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By Tony Jimenez
CHASKA, Minnesota (Reuters) - Birdies galore and thrills aplenty characterized another remarkable day of Ryder Cup golf as the U.S. repelled a Rory McIlroy-inspired fightback from Europe to lead by 9 1/2 - 6 1/2 points on Saturday.
The holders briefly silenced a raucous Hazeltine National crowd by winning the morning foursomes 2 1/2 - 1 1/2 but the U.S., desperate to avoid a fourth straight defeat in the biennial team event, rallied to take the afternoon fourballs 3-1.
McIlroy, all high-fives, fist pumps and eye-bulging reaction, was as animated as he has ever been in the Ryder Cup as he and Belgian rookie Thomas Pieters took their record to 3-0 this week by beating Brooks Koepka and Dustin Johnson 3 and 1.
Ryder Cup veteran Lee Westwood suffered heartbreak in the next match, missing from inside three feet at the last as he and fellow Englishman Danny Willett slid to a one-hole defeat at the hands of JB Holmes and Ryan Moore.
Phil Mickelson and Matt Kuchar never trailed in match three, recording a 2 and 1 victory over Sergio Garcia and Martin Kaymer.
The irrepressible Patrick Reed was the central figure in the last tussle of the session as he and Jordan Spieth took down England's Justin Rose and Henrik Stenson of Sweden 2 and 1 on a sun-kissed second day.
World number three McIlroy was clearly irked by persistent heckling from the galleries, one day after Willett was teased and taunted as a result of his brother's midweek rant against the home fans.
Curtis Strange, U.S. captain in 2002, did not like what he witnessed.
"You hate to see it but it only takes a few," Strange told Reuters on the 14th hole. "You want to see the fans root really hard for their team and be polite to the other team.
"They are our guests ... in our country. I really feel for Danny this week and they've been heckling Rory. How can you heckle Rory?"
McIlroy agreed with Strange's assessment after he and Pieters combined for a haul of 10 birdies in a big-hitting duel with the equally long Johnson and Koepka that lasted 17 holes.
"I think there have been some boundaries overstepped, it's been a tough crowd," said the Northern Irishman.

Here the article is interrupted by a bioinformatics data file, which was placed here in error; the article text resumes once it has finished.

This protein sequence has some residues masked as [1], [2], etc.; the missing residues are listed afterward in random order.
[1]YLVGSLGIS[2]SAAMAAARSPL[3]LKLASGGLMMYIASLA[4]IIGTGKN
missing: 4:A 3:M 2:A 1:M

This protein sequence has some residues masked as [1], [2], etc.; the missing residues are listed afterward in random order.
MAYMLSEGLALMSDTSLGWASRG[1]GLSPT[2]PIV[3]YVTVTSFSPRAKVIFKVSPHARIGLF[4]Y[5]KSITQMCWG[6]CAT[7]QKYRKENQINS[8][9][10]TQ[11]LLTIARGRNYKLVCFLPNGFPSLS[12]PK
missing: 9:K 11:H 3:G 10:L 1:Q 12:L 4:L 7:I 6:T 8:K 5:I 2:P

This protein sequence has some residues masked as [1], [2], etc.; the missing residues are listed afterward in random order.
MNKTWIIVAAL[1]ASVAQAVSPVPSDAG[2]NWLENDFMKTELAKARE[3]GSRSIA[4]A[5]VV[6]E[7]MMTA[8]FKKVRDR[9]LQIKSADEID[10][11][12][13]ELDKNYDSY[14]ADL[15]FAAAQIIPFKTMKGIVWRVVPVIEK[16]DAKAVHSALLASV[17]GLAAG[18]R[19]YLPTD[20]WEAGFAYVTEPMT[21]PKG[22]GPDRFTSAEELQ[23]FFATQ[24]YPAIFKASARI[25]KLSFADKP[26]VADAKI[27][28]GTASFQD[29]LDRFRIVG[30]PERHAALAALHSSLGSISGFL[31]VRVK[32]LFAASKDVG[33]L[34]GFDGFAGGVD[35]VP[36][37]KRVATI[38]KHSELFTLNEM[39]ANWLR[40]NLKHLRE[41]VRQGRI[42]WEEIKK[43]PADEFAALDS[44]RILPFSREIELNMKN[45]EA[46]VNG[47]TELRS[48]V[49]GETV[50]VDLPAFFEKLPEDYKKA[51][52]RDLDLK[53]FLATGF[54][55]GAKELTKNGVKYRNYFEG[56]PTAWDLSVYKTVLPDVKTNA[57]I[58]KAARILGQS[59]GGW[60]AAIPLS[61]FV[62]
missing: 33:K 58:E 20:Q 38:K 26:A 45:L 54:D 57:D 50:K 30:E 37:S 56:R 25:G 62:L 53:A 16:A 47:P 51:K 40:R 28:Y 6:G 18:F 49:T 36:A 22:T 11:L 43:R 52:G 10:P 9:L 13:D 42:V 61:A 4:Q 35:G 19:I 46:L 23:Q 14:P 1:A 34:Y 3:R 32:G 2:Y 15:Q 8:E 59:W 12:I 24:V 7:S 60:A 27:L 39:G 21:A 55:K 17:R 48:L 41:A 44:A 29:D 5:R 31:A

"I let it get to me a couple of times, every now and again you're going to let it get to you especially when emotions are running so high."
Ryder Cup veteran Garcia said 15 percent of the fans had been "really bad" and that he "felt ashamed" for his American girlfriend.
HOLLERING AND SHOUTING
Reed was equally as extravagant as McIlroy with his hollering and shouting as his seven-birdie effort helped floor Olympic champion Rose and British Open winner Stenson.
The American produced a moment of magic at the sixth, sending his approach shot 15 feet beyond the flag before it spun back dramatically and disappeared into the cup.
There was controversy on the 11th green when a noisy spectator shouted 'Rose, get out of the way' just as Stenson was about to putt.
All four players showed their evident disgust, Stenson backed away from his putt while Rose walked toward the crowd with a face like thunder.
The 'USA, USA, USA' soccer-style chanting reached fever pitch as the quartet approached the 16th green and Reed responded by hoisting his putter high in the air in acknowledgement.
On a less serious note, Mickelson said how much he was put at ease by wisecracking partner Kuchar in their victory over Garcia and Kaymer.
"I had a blast with Matt," the left-hander explained. "It was just what I needed to get me relaxed, to get me laughing, to get me enjoying the golf.
"He brings out the best in me by being so funny and light hearted, telling stories and cracking jokes."
Smiles were in short supply at the end of Westwood and Willett's defeat by Holmes and Moore.
"We just couldn't back each other up on the putts at the right time," said Masters champion Willett.
(Editing by Andrew Both)